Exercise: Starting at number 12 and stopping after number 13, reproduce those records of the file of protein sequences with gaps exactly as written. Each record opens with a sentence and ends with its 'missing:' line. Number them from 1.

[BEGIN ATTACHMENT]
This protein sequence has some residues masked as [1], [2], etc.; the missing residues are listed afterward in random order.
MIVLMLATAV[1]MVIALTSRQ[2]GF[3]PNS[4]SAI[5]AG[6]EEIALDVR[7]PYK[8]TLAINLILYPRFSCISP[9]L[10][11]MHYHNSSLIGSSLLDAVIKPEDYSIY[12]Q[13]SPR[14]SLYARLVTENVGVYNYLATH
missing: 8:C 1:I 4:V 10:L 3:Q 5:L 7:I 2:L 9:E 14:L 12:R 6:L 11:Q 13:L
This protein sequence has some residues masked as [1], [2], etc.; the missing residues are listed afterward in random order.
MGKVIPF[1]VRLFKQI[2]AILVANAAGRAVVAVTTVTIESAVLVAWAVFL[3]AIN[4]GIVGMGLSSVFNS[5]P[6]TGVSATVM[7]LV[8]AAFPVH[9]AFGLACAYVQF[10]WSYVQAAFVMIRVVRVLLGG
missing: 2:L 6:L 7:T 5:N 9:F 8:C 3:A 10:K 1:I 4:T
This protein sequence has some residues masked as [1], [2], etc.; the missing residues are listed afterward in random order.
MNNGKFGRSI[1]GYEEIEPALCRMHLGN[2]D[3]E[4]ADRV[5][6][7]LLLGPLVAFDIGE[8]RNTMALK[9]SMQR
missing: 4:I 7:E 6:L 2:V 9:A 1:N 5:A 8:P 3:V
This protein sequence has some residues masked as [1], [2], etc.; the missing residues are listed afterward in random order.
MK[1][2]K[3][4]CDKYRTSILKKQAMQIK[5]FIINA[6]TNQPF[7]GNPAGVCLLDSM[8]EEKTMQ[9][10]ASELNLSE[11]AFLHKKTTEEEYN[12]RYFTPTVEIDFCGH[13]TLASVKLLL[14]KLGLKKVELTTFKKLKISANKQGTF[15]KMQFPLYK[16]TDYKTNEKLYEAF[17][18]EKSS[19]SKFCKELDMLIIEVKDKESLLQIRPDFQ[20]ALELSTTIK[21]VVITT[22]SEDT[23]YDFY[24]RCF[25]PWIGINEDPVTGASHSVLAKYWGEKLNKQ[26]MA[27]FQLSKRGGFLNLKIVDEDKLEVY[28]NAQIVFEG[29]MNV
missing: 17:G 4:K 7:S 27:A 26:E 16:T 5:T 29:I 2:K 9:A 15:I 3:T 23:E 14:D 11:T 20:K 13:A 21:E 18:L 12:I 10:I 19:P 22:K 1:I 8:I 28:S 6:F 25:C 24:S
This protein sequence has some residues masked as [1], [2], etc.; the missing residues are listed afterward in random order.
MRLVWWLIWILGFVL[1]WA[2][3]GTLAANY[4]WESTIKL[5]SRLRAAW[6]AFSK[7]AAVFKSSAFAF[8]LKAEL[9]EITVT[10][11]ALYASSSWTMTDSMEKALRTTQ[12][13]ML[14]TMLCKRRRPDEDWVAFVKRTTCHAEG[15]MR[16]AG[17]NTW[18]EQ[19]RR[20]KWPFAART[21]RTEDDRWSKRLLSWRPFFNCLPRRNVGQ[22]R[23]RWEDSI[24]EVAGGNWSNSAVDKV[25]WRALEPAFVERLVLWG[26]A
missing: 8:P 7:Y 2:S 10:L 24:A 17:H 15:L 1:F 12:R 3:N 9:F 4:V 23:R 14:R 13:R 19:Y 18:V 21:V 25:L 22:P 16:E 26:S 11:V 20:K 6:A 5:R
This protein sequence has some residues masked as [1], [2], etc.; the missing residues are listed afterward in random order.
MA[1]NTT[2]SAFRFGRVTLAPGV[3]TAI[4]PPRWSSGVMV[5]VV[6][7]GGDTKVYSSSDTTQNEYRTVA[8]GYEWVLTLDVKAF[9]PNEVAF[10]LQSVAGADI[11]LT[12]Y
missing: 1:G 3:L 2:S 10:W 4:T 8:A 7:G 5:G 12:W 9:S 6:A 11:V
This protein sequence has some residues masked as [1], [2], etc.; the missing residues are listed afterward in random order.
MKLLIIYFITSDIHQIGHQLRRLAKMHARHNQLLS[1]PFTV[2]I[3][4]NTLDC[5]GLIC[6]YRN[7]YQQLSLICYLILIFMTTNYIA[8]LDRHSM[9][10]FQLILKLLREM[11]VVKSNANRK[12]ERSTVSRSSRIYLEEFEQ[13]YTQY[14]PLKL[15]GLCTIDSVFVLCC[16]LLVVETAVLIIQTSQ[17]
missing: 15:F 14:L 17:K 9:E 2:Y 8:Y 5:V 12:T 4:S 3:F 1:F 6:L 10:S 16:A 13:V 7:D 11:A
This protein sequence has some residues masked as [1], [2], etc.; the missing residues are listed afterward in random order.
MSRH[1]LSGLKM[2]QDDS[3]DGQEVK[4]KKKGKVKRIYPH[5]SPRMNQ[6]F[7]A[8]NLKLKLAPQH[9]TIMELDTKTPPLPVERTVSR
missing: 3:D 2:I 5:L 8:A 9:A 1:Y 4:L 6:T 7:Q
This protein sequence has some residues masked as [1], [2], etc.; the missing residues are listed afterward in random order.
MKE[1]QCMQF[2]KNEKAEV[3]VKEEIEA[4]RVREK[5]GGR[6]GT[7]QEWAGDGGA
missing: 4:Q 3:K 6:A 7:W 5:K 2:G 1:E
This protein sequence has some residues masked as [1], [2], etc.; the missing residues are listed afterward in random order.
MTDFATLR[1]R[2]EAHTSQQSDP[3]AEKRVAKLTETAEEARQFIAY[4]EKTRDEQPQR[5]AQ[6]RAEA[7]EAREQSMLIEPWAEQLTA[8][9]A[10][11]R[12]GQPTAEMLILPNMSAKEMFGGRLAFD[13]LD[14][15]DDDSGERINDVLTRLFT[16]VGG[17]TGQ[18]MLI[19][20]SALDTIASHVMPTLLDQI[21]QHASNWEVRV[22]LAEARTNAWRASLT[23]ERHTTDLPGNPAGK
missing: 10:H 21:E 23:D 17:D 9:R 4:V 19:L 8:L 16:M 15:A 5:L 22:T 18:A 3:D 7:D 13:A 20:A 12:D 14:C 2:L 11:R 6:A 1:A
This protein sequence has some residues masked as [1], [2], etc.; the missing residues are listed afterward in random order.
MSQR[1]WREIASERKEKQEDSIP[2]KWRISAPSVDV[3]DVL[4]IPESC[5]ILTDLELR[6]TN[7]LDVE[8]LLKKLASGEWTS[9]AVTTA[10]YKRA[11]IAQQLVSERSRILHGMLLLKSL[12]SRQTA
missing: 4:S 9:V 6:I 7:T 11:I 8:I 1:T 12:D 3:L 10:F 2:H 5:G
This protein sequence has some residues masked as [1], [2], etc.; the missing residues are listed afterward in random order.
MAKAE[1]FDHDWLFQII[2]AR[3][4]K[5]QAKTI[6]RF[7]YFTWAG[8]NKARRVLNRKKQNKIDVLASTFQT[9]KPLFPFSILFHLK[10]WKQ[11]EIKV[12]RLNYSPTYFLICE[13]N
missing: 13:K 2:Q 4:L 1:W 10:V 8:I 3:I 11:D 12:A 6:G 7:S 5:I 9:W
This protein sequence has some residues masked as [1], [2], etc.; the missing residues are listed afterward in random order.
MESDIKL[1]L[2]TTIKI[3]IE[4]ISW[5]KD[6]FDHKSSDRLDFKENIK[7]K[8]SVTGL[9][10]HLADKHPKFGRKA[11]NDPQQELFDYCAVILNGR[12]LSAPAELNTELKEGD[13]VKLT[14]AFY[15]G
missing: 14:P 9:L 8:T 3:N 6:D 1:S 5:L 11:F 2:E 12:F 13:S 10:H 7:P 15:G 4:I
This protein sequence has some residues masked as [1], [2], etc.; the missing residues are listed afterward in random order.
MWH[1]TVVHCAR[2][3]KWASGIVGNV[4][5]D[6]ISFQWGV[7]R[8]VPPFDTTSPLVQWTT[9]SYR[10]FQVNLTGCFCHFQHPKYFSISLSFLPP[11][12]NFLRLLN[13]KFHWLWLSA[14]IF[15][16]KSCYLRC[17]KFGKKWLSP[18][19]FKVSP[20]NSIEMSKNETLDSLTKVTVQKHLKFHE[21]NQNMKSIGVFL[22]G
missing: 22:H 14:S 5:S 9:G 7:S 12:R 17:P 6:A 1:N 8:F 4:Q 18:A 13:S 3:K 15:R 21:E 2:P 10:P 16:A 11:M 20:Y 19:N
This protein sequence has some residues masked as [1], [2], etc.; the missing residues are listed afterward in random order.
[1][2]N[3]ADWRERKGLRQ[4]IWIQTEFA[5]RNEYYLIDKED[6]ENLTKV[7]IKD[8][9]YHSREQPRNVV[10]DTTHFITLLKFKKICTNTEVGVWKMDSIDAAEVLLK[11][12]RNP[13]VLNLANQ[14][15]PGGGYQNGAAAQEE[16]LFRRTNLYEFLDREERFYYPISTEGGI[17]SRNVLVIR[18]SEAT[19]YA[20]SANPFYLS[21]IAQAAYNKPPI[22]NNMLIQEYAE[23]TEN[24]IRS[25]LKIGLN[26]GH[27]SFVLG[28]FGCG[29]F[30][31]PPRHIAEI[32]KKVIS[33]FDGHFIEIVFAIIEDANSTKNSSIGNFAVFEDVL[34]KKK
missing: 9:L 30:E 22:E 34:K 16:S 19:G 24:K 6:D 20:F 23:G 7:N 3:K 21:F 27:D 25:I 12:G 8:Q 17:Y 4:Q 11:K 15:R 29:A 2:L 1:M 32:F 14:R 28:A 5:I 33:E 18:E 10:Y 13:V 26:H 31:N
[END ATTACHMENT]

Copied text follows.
This protein sequence has some residues masked as [1], [2], etc.; the missing residues are listed afterward in random order.
MAKAE[1]FDHDWLFQII[2]AR[3][4]K[5]QAKTI[6]RF[7]YFTWAG[8]NKARRVLNRKKQNKIDVLASTFQT[9]KPLFPFSILFHLK[10]WKQ[11]EIKV[12]RLNYSPTYFLICE[13]N
missing: 13:K 2:Q 4:L 1:W 10:V 8:I 3:I 11:D 12:A 6:G 7:S 5:I 9:W
This protein sequence has some residues masked as [1], [2], etc.; the missing residues are listed afterward in random order.
MESDIKL[1]L[2]TTIKI[3]IE[4]ISW[5]KD[6]FDHKSSDRLDFKENIK[7]K[8]SVTGL[9][10]HLADKHPKFGRKA[11]NDPQQELFDYCAVILNGR[12]LSAPAELNTELKEGD[13]VKLT[14]AFY[15]G
missing: 14:P 9:L 8:T 3:N 6:D 1:S 5:L 11:F 2:E 12:F 13:S 10:H 7:P 15:G 4:I